Booger McFarland is an ESPN and SEC Network college football analyst. He also a host for NFL Radio. So it’s fair to say he knows a lot about football.

But to say football is the only thing he knows a lot about? Well, that would be inaccurate.

McFarland, a two-time Super Bowl champion, hasn’t been afraid to weigh in on the fractured relationship between police officers and African Americans. While his take is measured – he believes both sides are at fault to some degree – it can be risky for a sports guy to venture into non-sports topics, especially when those topics are highly polarizing.

McFarland, however, won’t be scared into silence.

“There’s no pressure at all,” the former first-round draft pick said on CBS Sports Radio’s Gio and Jones. “I grew up in Winnsboro, Louisiana. Population about 3,500. The good Lord allowed me to come a long way, and I firmly believe to whom much is given, much is expected. Oftentimes what’s expected is just your time on a matter, your time thinking about something, or even your time talking about something. I just say what a lot of people in our community are thinking. People often ask me, ‘Man, sometimes you’re outspoken. How do you come up with things to say?’  I say, ‘Man, listen, I understand what’s going on. I’ve lived in these communities. I grew up on welfare. I understand what it’s like to be in a situation where you’re in an impoverished community and you really don’t know where to turn except sports or except being outside running around having fun or except the community in which you live.’ So I don’t feel any pressure. I just try to say what I know most people are thinking, but for whatever reason, either they don’t know how to say it or they’re embarrassed to say it or they don’t want to be ridiculed for saying it. So no pressure at all, man. Just kind of say what’s out there.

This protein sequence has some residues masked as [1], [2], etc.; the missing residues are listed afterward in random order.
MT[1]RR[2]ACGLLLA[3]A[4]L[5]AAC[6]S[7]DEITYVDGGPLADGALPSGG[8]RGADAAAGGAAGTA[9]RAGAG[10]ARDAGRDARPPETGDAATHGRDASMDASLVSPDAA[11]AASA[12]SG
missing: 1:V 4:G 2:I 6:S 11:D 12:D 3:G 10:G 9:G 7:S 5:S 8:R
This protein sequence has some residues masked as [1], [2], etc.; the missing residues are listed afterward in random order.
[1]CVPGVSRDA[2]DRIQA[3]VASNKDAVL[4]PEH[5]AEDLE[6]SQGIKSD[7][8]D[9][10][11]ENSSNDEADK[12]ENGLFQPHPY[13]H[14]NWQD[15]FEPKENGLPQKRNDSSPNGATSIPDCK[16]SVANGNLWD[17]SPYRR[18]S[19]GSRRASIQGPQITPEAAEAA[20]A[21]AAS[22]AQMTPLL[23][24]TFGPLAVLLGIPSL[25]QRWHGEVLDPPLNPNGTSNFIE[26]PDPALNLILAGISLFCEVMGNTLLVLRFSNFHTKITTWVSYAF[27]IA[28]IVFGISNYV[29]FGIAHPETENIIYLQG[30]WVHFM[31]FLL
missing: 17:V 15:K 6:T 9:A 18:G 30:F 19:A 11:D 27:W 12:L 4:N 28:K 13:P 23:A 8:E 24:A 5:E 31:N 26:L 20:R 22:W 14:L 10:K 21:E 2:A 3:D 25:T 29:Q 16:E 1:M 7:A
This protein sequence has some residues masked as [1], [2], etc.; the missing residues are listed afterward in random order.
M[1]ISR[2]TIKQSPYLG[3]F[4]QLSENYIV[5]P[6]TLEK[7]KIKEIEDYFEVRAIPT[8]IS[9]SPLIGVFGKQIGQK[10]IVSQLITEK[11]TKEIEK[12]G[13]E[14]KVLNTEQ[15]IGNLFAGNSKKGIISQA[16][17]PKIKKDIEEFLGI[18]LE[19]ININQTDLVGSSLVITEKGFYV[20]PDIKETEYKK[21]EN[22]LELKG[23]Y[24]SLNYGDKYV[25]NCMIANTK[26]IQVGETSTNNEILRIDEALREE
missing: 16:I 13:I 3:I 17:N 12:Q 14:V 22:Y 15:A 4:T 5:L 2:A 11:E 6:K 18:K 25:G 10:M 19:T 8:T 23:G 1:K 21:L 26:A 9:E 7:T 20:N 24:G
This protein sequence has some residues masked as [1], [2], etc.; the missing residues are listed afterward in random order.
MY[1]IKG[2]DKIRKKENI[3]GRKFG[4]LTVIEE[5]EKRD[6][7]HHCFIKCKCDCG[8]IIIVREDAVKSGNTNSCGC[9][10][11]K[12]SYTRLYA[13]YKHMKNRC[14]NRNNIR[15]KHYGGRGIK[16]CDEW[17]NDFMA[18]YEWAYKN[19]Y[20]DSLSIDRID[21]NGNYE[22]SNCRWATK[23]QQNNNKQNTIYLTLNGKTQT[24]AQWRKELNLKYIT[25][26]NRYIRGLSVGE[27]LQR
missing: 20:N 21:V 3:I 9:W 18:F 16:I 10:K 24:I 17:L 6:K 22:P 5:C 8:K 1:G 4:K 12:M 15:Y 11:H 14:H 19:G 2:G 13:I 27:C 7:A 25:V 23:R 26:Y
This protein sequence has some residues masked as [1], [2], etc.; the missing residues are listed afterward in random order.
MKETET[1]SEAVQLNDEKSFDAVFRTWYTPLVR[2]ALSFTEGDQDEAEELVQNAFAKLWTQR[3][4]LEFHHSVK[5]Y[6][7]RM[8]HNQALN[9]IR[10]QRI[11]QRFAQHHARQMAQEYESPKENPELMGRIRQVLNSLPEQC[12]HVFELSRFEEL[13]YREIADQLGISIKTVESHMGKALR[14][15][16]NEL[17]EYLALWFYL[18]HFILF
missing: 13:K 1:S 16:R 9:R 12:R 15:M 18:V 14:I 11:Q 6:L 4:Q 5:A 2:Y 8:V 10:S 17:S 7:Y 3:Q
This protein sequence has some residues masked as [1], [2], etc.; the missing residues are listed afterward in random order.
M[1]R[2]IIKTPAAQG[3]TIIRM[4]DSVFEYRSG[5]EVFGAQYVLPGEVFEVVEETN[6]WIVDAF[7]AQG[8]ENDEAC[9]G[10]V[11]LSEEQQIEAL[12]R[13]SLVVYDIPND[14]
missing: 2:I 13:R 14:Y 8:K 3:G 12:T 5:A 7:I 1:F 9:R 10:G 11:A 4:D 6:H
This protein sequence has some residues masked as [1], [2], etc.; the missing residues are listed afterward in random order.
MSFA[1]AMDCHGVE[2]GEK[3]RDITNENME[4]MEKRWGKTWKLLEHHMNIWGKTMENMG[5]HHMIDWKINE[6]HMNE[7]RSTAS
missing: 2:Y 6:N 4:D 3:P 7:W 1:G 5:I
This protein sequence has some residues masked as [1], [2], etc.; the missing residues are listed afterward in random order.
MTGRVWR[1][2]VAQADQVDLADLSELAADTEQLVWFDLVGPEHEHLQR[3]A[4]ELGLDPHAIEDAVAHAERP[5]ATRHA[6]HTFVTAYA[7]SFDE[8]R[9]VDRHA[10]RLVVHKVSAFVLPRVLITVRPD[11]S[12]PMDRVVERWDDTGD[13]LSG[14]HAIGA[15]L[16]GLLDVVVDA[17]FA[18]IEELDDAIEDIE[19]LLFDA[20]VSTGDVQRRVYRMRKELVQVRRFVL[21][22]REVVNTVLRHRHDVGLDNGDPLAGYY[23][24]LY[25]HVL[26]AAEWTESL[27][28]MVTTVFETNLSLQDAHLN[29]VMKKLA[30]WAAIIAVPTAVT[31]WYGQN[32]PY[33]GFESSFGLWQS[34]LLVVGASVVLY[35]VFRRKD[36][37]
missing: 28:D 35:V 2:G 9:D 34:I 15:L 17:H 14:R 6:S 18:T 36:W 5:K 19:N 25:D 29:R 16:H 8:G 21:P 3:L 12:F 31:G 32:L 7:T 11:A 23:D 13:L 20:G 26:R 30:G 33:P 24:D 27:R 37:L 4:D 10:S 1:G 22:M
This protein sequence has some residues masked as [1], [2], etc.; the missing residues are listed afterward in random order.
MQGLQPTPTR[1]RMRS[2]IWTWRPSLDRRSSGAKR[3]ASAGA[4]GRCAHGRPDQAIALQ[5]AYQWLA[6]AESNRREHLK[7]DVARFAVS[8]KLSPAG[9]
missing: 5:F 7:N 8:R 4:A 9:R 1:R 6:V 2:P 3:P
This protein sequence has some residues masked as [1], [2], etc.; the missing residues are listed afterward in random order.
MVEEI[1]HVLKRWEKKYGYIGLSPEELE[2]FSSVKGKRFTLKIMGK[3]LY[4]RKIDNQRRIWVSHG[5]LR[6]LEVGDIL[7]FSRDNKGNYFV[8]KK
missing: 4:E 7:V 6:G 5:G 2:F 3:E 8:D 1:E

“It goes both ways,” McFarland continued. “That’s why when you look at the relationship between law enforcement and citizens, there’s blame to go around on both parts. Communication goes both ways. I’m a married man. I’ve been married almost 10 years and one of the great lessons I’ve learned about marriage from a lot of guys that have been married 20, 30 years, it’s really simple. It’s communication. Talk, man. Open your mouth and talk. I think when police officers and citizens do these things, you’ll get a lot accomplished.”

McFarland thinks it’s great that other athletes are speaking out about current events. Dialogue can only improve race relations, not hurt them.

“That’s why it’s great that Carmelo Anthony is having these forums,” McFarland said. “It’s great that President Obama has a town-hall meeting. Communication is what drives thought process, and thought process is what drives solutions to a lot of issues that we have in this country.”


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